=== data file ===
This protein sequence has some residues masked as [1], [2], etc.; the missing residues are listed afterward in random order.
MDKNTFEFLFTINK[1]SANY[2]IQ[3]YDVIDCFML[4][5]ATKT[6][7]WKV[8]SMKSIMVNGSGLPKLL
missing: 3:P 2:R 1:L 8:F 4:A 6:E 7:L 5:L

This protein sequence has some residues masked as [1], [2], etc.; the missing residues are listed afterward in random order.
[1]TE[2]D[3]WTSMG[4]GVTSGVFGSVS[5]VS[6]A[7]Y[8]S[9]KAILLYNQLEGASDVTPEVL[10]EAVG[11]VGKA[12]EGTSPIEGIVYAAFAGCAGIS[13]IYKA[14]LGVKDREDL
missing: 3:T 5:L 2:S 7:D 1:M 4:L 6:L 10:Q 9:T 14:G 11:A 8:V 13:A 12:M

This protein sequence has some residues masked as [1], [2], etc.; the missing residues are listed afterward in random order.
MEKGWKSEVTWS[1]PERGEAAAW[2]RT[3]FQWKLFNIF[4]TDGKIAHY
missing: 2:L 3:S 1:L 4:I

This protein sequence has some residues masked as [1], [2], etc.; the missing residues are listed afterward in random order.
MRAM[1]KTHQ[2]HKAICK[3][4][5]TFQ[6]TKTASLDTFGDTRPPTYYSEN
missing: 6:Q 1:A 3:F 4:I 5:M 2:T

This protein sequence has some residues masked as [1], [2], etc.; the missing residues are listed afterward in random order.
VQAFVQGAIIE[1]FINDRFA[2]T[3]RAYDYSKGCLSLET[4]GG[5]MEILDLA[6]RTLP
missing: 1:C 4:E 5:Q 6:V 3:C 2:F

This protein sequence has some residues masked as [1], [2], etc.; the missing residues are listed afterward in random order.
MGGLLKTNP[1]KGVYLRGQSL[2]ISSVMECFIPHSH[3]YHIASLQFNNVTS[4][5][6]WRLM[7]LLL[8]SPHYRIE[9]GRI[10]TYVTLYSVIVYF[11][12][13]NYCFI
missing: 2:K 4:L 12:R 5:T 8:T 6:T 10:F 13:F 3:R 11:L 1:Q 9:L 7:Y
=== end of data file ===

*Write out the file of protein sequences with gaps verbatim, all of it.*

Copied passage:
This protein sequence has some residues masked as [1], [2], etc.; the missing residues are listed afterward in random order.
MDKNTFEFLFTINK[1]SANY[2]IQ[3]YDVIDCFML[4][5]ATKT[6][7]WKV[8]SMKSIMVNGSGLPKLL
missing: 3:P 2:R 1:L 8:F 4:A 6:E 7:L 5:L

This protein sequence has some residues masked as [1], [2], etc.; the missing residues are listed afterward in random order.
[1]TE[2]D[3]WTSMG[4]GVTSGVFGSVS[5]VS[6]A[7]Y[8]S[9]KAILLYNQLEGASDVTPEVL[10]EAVG[11]VGKA[12]EGTSPIEGIVYAAFAGCAGIS[13]IYKA[14]LGVKDREDL
missing: 3:T 5:L 2:S 7:D 1:M 4:L 6:L 10:Q 9:T 14:G 11:A 8:V 13:A 12:M

This protein sequence has some residues masked as [1], [2], etc.; the missing residues are listed afterward in random order.
MEKGWKSEVTWS[1]PERGEAAAW[2]RT[3]FQWKLFNIF[4]TDGKIAHY
missing: 2:L 3:S 1:L 4:I

This protein sequence has some residues masked as [1], [2], etc.; the missing residues are listed afterward in random order.
MRAM[1]KTHQ[2]HKAICK[3][4][5]TFQ[6]TKTASLDTFGDTRPPTYYSEN
missing: 6:Q 1:A 3:F 4:I 5:M 2:T

This protein sequence has some residues masked as [1], [2], etc.; the missing residues are listed afterward in random order.
VQAFVQGAIIE[1]FINDRFA[2]T[3]RAYDYSKGCLSLET[4]GG[5]MEILDLA[6]RTLP
missing: 1:C 4:E 5:Q 6:V 3:C 2:F

This protein sequence has some residues masked as [1], [2], etc.; the missing residues are listed afterward in random order.
MGGLLKTNP[1]KGVYLRGQSL[2]ISSVMECFIPHSH[3]YHIASLQFNNVTS[4][5][6]WRLM[7]LLL[8]SPHYRIE[9]GRI[10]TYVTLYSVIVYF[11][12][13]NYCFI
missing: 2:K 4:L 12:R 5:T 8:T 6:T 10:F 13:F 3:R 11:L 1:Q 9:L 7:Y